15 vice presidents who became president themselves
- Fifteen former vice presidents have gone on to become president themselves.
- Some were unexpectedly inaugurated after the president's resignation, assassination, or illness.
- Others, like Joe Biden, ran for office after their terms as vice president ended.
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Throughout US history, 15 men who served as vice president have gone on to become president themselves.
Some vice presidents had no choice but to assume office due to the death or resignation of their predecessors, like Lyndon B. Johnson after John F. Kennedy's assassination. Others, like President-elect Joe Biden, chose to run for president after serving as second-in-command in the White House.
Here are 15 vice presidents who went on to serve as president of the United States.
After serving as the nation's first vice president under George Washington, John Adams became the second president of the United States in 1797.
Adams wasn't fond of the vice president role — he once told his wife, Abigail, "My country has in its wisdom contrived for me the most insignificant office that ever the invention of man contrived or his imagination conceived."
Read more: A congressman just called Mike Pence 'the greatest VP' since John Adams — here's why that's not really a compliment
Thomas Jefferson served as John Adams' vice president, then defeated him in the election of 1800.
After losing a bitter contest, Adams did not attend Jefferson's inauguration.
Martin Van Buren served under President Andrew Jackson before being elected president in 1836.
Van Buren was 5 feet and 6 inches tall, earning him the nickname "Little Magician." He served one term, defeated by the Whig party's William Henry Harrison in 1840.
John Tyler was the first vice president to assume the presidency due to the death of a president.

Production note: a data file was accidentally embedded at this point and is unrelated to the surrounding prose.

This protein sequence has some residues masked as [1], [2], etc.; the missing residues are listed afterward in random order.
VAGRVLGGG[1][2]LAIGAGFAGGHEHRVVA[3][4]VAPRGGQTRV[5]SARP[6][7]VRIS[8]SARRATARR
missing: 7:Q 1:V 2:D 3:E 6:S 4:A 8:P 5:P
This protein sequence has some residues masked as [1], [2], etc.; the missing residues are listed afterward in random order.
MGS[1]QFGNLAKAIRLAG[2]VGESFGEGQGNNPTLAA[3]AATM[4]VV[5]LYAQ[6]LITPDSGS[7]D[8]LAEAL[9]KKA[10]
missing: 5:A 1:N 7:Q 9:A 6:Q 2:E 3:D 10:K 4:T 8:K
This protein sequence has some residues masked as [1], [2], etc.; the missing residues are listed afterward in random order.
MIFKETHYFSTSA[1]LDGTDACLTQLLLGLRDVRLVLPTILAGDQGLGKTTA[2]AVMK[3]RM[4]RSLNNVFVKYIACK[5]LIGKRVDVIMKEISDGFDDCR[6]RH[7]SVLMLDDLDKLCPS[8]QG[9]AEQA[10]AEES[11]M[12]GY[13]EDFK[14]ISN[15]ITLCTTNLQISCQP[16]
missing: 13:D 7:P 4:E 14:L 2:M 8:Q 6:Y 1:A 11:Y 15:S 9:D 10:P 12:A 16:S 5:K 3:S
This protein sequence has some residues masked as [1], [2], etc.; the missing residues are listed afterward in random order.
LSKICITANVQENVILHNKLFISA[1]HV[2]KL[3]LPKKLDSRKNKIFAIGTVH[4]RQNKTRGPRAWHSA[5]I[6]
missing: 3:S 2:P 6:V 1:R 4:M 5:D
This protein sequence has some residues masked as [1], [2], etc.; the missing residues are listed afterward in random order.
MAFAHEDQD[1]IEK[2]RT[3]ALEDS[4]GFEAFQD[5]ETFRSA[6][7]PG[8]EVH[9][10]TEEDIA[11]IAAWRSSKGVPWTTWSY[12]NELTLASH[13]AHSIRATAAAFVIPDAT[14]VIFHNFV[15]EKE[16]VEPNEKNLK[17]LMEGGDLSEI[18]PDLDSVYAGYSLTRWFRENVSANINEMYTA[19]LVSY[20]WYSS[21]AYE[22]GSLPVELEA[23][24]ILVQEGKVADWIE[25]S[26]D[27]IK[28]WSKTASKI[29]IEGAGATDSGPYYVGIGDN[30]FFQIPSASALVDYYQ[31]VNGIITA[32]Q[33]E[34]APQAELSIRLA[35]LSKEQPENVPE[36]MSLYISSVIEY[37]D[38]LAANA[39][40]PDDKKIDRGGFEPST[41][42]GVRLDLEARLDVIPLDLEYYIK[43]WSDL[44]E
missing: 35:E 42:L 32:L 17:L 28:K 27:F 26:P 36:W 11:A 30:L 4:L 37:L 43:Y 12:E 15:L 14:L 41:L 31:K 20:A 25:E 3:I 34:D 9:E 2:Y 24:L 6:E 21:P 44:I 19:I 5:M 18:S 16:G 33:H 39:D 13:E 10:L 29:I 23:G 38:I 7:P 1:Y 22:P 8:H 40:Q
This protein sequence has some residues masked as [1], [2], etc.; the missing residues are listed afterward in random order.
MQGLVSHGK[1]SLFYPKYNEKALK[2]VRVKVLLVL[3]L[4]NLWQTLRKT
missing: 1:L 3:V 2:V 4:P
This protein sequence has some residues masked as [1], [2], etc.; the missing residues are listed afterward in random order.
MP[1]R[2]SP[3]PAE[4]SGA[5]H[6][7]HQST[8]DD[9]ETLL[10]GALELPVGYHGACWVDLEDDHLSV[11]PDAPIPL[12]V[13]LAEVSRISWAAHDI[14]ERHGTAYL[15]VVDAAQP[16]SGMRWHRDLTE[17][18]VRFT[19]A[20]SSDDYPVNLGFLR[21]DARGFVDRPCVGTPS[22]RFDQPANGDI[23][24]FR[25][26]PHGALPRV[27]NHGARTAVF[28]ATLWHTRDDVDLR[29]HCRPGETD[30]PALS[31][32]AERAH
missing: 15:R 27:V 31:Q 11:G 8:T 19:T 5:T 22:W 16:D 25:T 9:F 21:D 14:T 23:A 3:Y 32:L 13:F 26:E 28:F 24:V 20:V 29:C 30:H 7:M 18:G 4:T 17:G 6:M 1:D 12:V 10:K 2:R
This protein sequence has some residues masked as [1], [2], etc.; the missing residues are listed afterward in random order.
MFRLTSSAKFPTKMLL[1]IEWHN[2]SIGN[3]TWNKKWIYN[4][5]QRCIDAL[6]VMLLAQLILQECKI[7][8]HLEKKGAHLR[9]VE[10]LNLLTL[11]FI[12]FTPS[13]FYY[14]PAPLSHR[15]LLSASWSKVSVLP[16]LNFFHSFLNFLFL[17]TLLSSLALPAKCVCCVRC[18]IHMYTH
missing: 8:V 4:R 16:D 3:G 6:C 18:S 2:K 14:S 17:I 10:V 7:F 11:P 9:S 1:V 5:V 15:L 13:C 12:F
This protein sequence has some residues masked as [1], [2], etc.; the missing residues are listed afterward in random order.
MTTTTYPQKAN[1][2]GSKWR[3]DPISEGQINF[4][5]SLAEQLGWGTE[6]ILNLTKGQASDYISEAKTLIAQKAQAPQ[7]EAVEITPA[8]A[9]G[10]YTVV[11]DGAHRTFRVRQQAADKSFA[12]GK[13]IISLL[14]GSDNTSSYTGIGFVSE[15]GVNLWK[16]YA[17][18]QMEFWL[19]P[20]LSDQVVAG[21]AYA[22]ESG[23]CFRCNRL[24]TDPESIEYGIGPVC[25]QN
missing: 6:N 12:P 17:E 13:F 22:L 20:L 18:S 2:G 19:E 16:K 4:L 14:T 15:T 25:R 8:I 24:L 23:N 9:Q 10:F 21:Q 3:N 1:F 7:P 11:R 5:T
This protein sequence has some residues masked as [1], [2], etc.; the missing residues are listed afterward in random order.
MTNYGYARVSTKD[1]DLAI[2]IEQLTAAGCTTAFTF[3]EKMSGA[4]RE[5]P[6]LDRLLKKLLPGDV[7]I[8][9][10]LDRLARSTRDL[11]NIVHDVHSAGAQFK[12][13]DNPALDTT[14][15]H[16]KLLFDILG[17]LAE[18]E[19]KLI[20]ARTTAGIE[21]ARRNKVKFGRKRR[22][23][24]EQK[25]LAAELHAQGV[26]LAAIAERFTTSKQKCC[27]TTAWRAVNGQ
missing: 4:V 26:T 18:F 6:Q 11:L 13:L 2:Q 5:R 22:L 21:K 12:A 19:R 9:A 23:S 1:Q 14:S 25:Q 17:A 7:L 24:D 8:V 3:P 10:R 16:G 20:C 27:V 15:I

William Henry Harrison died in 1841, making Tyler the president. His opponents called him "His Accidency," according to the White House.
Tyler was the first president to marry while in office. After his first wife, Letitia Christian Tyler, died in 1842 — the first wife of a president to die in the White House — he secretly wed Julia Gardiner Tyler in 1844.
Millard Fillmore became president when President Zachary Taylor died in 1850.
Fillmore was a member of the Whig party, and he was the last president who was neither Democrat nor Republican. He served as president until 1853.
Andrew Johnson took over the presidency after President Abraham Lincoln was assassinated in 1865.
Johnson fought with the Republican-controlled Congress, vetoing their legislation to protect freed slaves, so much so that the House of Representatives voted to impeach him. The Senate acquitted him by one vote.
Chester A. Arthur succeeded President James Garfield after he was assassinated just six months into his presidency in 1881.
Arthur's wife had died in 1880, so his sister Mary Arthur McElroy served as first lady and White House hostess.
After President William McKinley was assassinated, his vice president Theodore Roosevelt took over in 1901.
At 42 years old, Roosevelt became the youngest president to assume office.
Calvin Coolidge became president after President Warren G. Harding died in 1923.
Coolidge learned he had become president at 2:30 a.m. while visiting his family in Vermont. His father was a notary public and swore him in with the family Bible.
Franklin Delano Roosevelt died of a cerebral hemorrhage in 1945, making Harry S. Truman the new president.
Truman's presidency included the end of World War II, the outbreak of the Korean War, and the beginning of the Cold War.
Lyndon B. Johnson took office after President John F. Kennedy was assassinated in 1963.
Despite enacting landmark legislation such as Medicare, Head Start, the Voting Rights Act, and the Civil Rights Act, Johnson couldn't end the Vietnam War and decided not to run for a second term. He retired in 1969.
Richard Nixon served as vice president from 1953 to 1961, and then as president from 1969 to 1974.
Nixon was the first president to ever resign from office. He did so after the Watergate scandal came to light in 1974.
Gerald R. Ford assumed office after Nixon resigned in 1974.
Nixon's former vice president granted him a full pardon for the events of the Watergate scandal. Ford ran for another term in 1976, but lost to Jimmy Carter.
George H.W. Bush served as Ronald Reagan's vice president from 1981 to 1989 before serving one term as president.
Bush, who was president between 1989 and 1993, lost his reelection campaign to Bill Clinton.
Read more: 7 things you might not know about the George HW Bush administration
President-elect Joe Biden served as President Barack Obama's vice president for eight years before winning the 2020 presidential election himself.
Biden and Obama's "bromance" became an internet phenomenon. Biden will assume office on January 20, 2021.
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